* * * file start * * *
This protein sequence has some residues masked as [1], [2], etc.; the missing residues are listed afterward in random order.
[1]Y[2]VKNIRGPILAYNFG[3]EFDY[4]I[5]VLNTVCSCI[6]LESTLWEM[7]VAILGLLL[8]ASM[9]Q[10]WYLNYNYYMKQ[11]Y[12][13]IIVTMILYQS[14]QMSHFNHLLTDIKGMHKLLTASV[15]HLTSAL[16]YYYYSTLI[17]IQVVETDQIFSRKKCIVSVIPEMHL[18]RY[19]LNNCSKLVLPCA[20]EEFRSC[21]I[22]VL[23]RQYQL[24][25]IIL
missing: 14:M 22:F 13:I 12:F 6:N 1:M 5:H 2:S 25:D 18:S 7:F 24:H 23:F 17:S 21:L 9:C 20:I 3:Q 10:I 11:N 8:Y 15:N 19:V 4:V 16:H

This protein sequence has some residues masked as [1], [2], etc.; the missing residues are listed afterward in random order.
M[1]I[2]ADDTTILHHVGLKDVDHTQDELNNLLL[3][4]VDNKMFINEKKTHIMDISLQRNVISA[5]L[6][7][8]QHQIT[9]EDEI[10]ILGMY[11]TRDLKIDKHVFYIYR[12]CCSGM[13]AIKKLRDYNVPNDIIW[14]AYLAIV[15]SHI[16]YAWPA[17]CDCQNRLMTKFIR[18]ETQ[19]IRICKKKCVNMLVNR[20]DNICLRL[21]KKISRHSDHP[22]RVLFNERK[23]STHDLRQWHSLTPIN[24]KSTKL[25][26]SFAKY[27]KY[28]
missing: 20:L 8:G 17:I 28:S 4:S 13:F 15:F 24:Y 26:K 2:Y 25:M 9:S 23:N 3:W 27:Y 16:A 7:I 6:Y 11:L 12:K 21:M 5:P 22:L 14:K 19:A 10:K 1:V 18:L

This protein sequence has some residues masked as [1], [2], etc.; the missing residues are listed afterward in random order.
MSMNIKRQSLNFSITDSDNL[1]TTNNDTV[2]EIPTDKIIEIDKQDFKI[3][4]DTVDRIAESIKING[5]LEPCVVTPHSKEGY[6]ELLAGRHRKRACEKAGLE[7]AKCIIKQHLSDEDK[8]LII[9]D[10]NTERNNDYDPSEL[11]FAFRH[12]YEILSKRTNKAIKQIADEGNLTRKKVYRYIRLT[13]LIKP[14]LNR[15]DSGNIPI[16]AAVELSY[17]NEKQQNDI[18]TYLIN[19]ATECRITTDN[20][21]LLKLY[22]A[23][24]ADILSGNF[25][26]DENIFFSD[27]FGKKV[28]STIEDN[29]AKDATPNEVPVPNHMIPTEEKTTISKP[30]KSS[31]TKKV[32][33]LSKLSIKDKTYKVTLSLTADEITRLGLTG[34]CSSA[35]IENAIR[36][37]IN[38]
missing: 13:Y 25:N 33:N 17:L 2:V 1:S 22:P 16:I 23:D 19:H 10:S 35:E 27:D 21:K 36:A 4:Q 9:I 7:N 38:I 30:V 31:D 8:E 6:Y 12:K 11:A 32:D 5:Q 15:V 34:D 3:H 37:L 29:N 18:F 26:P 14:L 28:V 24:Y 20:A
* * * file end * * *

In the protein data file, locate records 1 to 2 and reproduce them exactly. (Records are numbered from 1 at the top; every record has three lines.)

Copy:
This protein sequence has some residues masked as [1], [2], etc.; the missing residues are listed afterward in random order.
[1]Y[2]VKNIRGPILAYNFG[3]EFDY[4]I[5]VLNTVCSCI[6]LESTLWEM[7]VAILGLLL[8]ASM[9]Q[10]WYLNYNYYMKQ[11]Y[12][13]IIVTMILYQS[14]QMSHFNHLLTDIKGMHKLLTASV[15]HLTSAL[16]YYYYSTLI[17]IQVVETDQIFSRKKCIVSVIPEMHL[18]RY[19]LNNCSKLVLPCA[20]EEFRSC[21]I[22]VL[23]RQYQL[24][25]IIL
missing: 14:M 22:F 13:I 12:F 6:N 1:M 5:H 2:S 25:D 18:S 7:F 24:H 23:F 17:S 21:L 9:C 20:I 3:Q 10:I 11:N 8:Y 15:N 19:V 4:V 16:H

This protein sequence has some residues masked as [1], [2], etc.; the missing residues are listed afterward in random order.
M[1]I[2]ADDTTILHHVGLKDVDHTQDELNNLLL[3][4]VDNKMFINEKKTHIMDISLQRNVISA[5]L[6][7][8]QHQIT[9]EDEI[10]ILGMY[11]TRDLKIDKHVFYIYR[12]CCSGM[13]AIKKLRDYNVPNDIIW[14]AYLAIV[15]SHI[16]YAWPA[17]CDCQNRLMTKFIR[18]ETQ[19]IRICKKKCVNMLVNR[20]DNICLRL[21]KKISRHSDHP[22]RVLFNERK[23]STHDLRQWHSLTPIN[24]KSTKL[25][26]SFAKY[27]KY[28]
missing: 20:L 8:G 17:I 28:S 4:S 13:F 15:F 24:Y 26:K 2:Y 25:M 9:S 23:N 3:W 27:Y 16:A 7:I 6:Y 11:L 12:K 21:M 5:P 22:L 14:K 19:A 10:K 1:V 18:L